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Council skips controversial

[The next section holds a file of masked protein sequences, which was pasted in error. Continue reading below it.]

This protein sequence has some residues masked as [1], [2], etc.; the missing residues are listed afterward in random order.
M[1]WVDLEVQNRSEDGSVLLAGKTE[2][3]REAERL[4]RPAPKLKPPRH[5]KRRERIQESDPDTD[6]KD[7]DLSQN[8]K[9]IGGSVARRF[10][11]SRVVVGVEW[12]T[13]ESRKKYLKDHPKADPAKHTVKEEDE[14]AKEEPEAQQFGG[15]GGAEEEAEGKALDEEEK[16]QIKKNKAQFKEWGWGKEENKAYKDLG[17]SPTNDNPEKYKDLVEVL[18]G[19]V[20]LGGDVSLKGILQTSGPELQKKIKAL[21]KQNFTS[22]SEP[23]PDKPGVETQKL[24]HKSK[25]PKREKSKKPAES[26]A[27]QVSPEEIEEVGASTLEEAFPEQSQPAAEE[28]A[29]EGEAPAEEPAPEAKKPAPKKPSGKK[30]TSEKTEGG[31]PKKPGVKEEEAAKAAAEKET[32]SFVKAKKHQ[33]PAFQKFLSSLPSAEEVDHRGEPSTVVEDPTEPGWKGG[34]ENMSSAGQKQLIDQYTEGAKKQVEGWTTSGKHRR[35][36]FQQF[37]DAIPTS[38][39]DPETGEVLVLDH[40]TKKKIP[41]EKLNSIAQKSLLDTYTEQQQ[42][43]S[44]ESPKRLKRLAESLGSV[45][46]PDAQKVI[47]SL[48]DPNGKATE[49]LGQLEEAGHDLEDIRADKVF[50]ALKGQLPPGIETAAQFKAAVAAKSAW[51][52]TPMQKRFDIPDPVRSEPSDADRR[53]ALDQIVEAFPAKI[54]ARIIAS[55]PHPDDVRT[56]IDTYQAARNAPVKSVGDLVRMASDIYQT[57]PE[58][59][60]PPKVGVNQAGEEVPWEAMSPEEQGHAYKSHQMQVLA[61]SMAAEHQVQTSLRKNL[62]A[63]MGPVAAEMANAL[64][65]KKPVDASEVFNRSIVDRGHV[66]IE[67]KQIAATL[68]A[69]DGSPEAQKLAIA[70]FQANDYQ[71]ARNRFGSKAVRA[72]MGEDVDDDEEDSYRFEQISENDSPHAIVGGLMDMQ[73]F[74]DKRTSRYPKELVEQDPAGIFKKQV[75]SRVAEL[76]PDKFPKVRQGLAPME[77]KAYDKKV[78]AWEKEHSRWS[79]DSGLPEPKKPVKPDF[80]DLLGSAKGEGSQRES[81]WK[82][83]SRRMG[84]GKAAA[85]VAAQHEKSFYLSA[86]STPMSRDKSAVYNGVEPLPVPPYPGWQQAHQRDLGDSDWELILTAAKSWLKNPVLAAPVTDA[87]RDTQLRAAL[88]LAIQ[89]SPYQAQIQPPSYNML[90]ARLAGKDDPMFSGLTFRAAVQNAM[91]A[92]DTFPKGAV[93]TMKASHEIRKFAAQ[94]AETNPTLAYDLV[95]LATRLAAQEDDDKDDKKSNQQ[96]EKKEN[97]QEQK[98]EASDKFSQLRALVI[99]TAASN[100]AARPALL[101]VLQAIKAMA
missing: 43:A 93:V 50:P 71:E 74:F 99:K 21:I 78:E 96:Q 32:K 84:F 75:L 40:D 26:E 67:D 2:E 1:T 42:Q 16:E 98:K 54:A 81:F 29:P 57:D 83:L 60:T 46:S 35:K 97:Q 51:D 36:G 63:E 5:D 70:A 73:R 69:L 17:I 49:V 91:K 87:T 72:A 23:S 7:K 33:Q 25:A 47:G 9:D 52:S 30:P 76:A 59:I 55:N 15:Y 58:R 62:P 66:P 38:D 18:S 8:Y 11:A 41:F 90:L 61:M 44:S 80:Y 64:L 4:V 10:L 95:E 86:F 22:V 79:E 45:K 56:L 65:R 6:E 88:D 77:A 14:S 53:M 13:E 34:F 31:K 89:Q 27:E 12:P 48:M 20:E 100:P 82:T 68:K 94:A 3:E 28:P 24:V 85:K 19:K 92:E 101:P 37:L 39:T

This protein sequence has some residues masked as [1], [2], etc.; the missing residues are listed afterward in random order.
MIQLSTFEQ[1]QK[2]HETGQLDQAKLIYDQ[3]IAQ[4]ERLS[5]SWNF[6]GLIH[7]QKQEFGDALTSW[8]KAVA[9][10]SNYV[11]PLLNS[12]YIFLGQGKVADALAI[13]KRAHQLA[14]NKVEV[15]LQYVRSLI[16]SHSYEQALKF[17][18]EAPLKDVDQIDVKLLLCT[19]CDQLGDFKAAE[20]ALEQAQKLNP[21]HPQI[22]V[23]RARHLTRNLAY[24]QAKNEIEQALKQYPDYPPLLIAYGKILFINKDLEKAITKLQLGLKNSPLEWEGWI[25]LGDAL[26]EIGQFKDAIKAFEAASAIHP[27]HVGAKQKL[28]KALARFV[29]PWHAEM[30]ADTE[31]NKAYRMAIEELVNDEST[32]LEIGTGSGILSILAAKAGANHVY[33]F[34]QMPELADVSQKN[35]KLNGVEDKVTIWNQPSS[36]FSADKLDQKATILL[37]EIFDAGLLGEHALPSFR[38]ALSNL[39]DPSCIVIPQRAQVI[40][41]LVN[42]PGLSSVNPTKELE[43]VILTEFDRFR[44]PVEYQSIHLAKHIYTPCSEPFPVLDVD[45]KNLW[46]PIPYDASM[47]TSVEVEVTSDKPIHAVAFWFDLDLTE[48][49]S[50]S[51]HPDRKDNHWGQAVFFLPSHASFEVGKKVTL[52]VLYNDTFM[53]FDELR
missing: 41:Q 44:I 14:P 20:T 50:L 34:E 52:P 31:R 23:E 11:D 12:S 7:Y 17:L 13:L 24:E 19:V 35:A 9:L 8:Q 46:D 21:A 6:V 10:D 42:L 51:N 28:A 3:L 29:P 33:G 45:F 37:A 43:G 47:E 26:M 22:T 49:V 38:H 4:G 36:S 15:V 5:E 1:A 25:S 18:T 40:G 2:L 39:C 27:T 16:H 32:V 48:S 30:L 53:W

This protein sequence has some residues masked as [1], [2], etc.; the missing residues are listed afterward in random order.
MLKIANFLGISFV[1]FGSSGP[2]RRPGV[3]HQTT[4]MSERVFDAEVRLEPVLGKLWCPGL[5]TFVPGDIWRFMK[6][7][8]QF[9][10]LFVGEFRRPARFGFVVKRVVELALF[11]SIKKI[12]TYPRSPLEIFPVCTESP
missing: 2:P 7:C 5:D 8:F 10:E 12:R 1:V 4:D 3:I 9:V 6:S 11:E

Design rules for downtownNo drive-through, FAR and retail window regs just recommendations The City Council last week sided with the Downtown Austin Alliance (DAA) and developers who want a more moderate approach to turning design guidelines into law by excluding several recommendations that might make it more difficult or costly to build or redevelop downtown. The guidelines, established in 1997, were intended to improve design in the downtown commercial districts and offer a more “livable” place for downtown residents. Of the 69 guidelines and scores of recommendations, city staff singled out 13 to be considered as law. A year of review by boards, commissions and interested parties produced a variety of recommendations for which to codify and which to leave as guidelines. The Council voted unanimously 5-0 to codify eight and leave five to stand as guidelines (with Mayor Gus Garcia absent and Mayor Pro-Tem Jackie Goodman off the dais). Codified were: • Waiving annual fees for pedestrian overhead cover in the street right-of-way. Historic buildings have already been exempted. The revised recommendation includes a fee waiver for roof drains. • Screening the view of equipment and other accessory items. The screening would include street-level trash bins and loading areas, as well as HVAC equipment on roofs. • Requiring a Green Building rating of at least one star—which was not considered onerous. • Screening views of autos in parking structures and on surface parking lots. Parking structures would be required to obscure sight of cars so headlights are not visible from adjacent buildings or street right-of-way. Landscaping is required for surface parking. • Establishing 10-foot maximum front and street-side building setbacks. The revised staff recommendation has doubled the setback from 5 feet to 10 feet, with an additional provision that no parking be located within the front or street side. • Adding historic Wooldridge Square to the Downtown Parks Overlay District. • Orienting building entries toward the remaining historic squares. The original proposal was that the main entrance must face the square; now it can be any entrance to the building. A revision to the guideline deletes the requirement for buildings on parcels oriented catty-corner to squares. • Clarifying the “clear and lightly tinted glass” definition by specifying a Visible Transmittance Rating of .6 or higher. The requirement primarily affects Congress Avenue and East Sixth/Pecan Street. Remaining as guidelines are: • No drive-in services. The city will require, however, that the businesses have some services to pedestrians at street level. A single curb cut cannot exceed the maximum width of 30 feet. • No service stations. Businesses think market forces will minimize service stations. • Establishing floor-to-area ratios for the Central Business District and Downtown Mixed Use zoning categories outside the historic district. The suggested minimum FAR is 3-to-1 in CBD zoning districts and 2-to-1 FAR in DMU zoning districts. • Street-level secondary spaces should be convertible to other future uses. • Street-facing windows should predominate on both first and second floors. The results followed the desires of the DAA. They also were almost in line with final staff recommendations from the Transportation, Planning and Sustainability Department. However, TPSD recommended codifying the secondary spaces and street-facing window guidelines. Council OKs S. Lamar zoning Change after lengthy discussion Real issue involves proposed changes to lot next door While the City Council debated a seemingly minor zoning change to allow parking to continue at a potential restaurant site on South Lamar and Bluebonnet Lane, a sleeping giant of a discussion loomed in the background with the potential for a new Walgreen Drug Store on the lot next door. The lot in question Thursday was the former Amy’s Toy Depot at 2403 South Lamar, which was zoned properly for commercial use, but had an adjoining lot illegal for parking with SF-3 residential zoning. The lack of parking makes the building essentially unusable; so the owner, W.O. Harper, is asking for GR-CO zoning to allow parking and potential expansion of the building for a restaurant. However, also in the equation would be purchase of all the property and demolition of the building, all for use as parking for a Walgreen’s proposed for a lot to the southeast. Sarah Crocker, agent for the owner, said the Walgreen’s scenario was still iffy, and she wanted a decision to allow some kind of use for the building in question. “If Walgreen’s comes or Walgreen’s goes, we still face the issue that we can’t use the building because the parking lot is zoned SF-3,” she said. The Council approved a second reading of an ordinance allowing GR-CO for the property in question, but several Council members wanted staff to research parking issues to see if a lower intensity zoning would appease neighbors while still allowing the owner to use the property for a restaurant. Several South Austin neighborhood association representatives opposed the zoning changes. While enthusiastic about the idea of a small restaurant, many neighbors still fear that changing the zoning from SF-3 could cause a domino effect by expanding commercial uses down Bluebonnet Lane. The Zoning and Platting Commission and staff recommended the GR-CO, although the commission imposed restrictions on several uses and imposed a limitation of 715 trips per day for the site. Slusher said he had concerns about the Walgreen’s case, which has not been scheduled for a Council hearing. But he added that that case could be studied independently while still allowing the owner of the lot to have a use for his building. The parking lot case will be heard for third reading when the Council returns from summer vacation on July 17. ZAP recommends zoning change for Walgreen's On Tuesday, the Zoning and Platting Commission voted in favor of a zoning change for the property next door . The change, if approved by Council, would allow construction of a new Walgreen’s drugstore with drive-through prescription service. The decision came over the objections of nearby residents and members of the South Lamar Neighborhood Association (SLNA), who argued that allowing a 24-hour store at the intersection of South Lamar and Bluebonnet Lane would lead to a dangerous increase in traffic, especially on Bluebonnet. The applicant is seeking access to the lot from both Lamar and Bluebonnet, and would be required to make improvements to Bluebonnet if the city granted the zoning. “We have 75 students that live in that area that take that street (Bluebonnet) over to Zilker Elementary . . . my son is one of them,” said neighborhood member Bryan King. “Realtors often mention three things. For neighborhoods it’s three things, too: traffic, traffic, traffic,” said King. “This street is not set up for it.” While Bluebonnet Lane is classified as a residential collector, neighbors said it was not sufficiently maintained and in need of repair. They told commissioners that another business in the area, especially one with a drive-through window, would create more problems. “We have heard several comments from city staff that South Lamar is already commercially over-zoned,” said Marcy Roberts of the SLNA. “So in some way, it doesn’t make sense to turn over any more residentially zoned property to commercial property.” The tract is approximately 4 acres, but the zoning change will apply to just over 1 acre. The rest of the land will be left in its current zoning of SF-3. However, for construction of the new store to proceed it would require the removal of the mobile home park currently occupying the entire site. ZAP Commissioner Clarke Hammond wanted to know from consultant Sarah Crocker what would happen to the current residents. “Everyone is on a month-to-month lease,” Crocker said. “They’ve all been on notice that the property is for sale. If we go forward with our development we will give them more than adequate notice. They will be given almost a year to relocate.” Commissioner Keith Jackson suggested that the commission approve the LR-CO for 1.301 acres of the tract as recommended by city staff, allowing for access from both Lamar and Bluebonnet. Commissioner John-Michael Cortez moved to prohibit access from Bluebonnet in an attempt to alleviate some of the concerns of neighborhood groups, but only Commissioner Hammond agreed with him and that motion failed on a vote of 2-6. The vote on Jackson’s motion then passed on a vote of 8-0, with Commission Vice chair Joseph Martinez absent. ©2003 In Fact News, Inc. All rights reserved. Inauguration . . . The City Council will meet at 6pm tonight to administer the oath of office to Mayor-elect Will Wynn and new Council Member Brewster McCracken, as well as re-elected Council Members Raul Alvarez and Danny Thomas. They will meet at 6pm in Palmer Auditorium, Rooms 1-5. The Council will also elect a Mayor Pro Tem. It seems unlikely that the honor will go to anyone other than the current Mayor Pro Tem, Jackie Goodman, since she has the most seniority on the Council . . . Joining McCracken . . . Campaign manger Matt Curtis and volunteer coordinator Karen Gross will serve as executive assistants to McCracken, who said the two will divide administrative responsibilities as well. McCracken, a member of the law firm of DuBois Bryant Campbell & Schwartz, said he would devote 25 hours a week to the firm. But he will be working overtime to catch up on matters such as the city budget . . . Party night . . . McCracken will host a party at the Jalisco Bar & Grill right across the street from Palmer Auditorium, from 4:30-5:45pm. Mayor Will Wynn and his wife, Anne Elizabeth, are hosting a party after the ceremony at La Zona Rosa with musical entertainment by the Derailers . . . EUC meeting postponed . . . The regular meeting of the Electric Utility Commission has been postponed one week, to June 23. According to the city’s web site, the Arts Commission is still meeting at 6:30pm at the Dougherty Arts Center . . . Holly Plan almost done . . . The City Council Thursday tidied up numerous land use amendments and zoning changes needed for a final version of the Holly Neighborhood Plan on Thursday. But with Mayor Gus Garcia leaving his last meeting early, a team of Mayor Pro-Tem Jackie Goodman and Council Member Raul Alvarez halted final approval for several items that needed six votes to pass. Alvarez wanted to retain fewer industrial uses in some cases, including a slightly more restrictive list of uses that mirrored the Govalle-Johnston Terrace Neighborhood Plan on some properties. Mayor-elect Will Wynn and Council Members Betty Dunkerley, Danny Thomas and Daryl Slusher stuck together for recommendations that often followed those of city staff and the Holly Neighborhood Planning Team. A last minute vote did clear up one contentious case after Balcones Recycling came to an agreement with the city on uses allowed. The Council approved an LI-CO-NP zoning for the Balcones land with uses recommended by the Neighborhood Planning Team.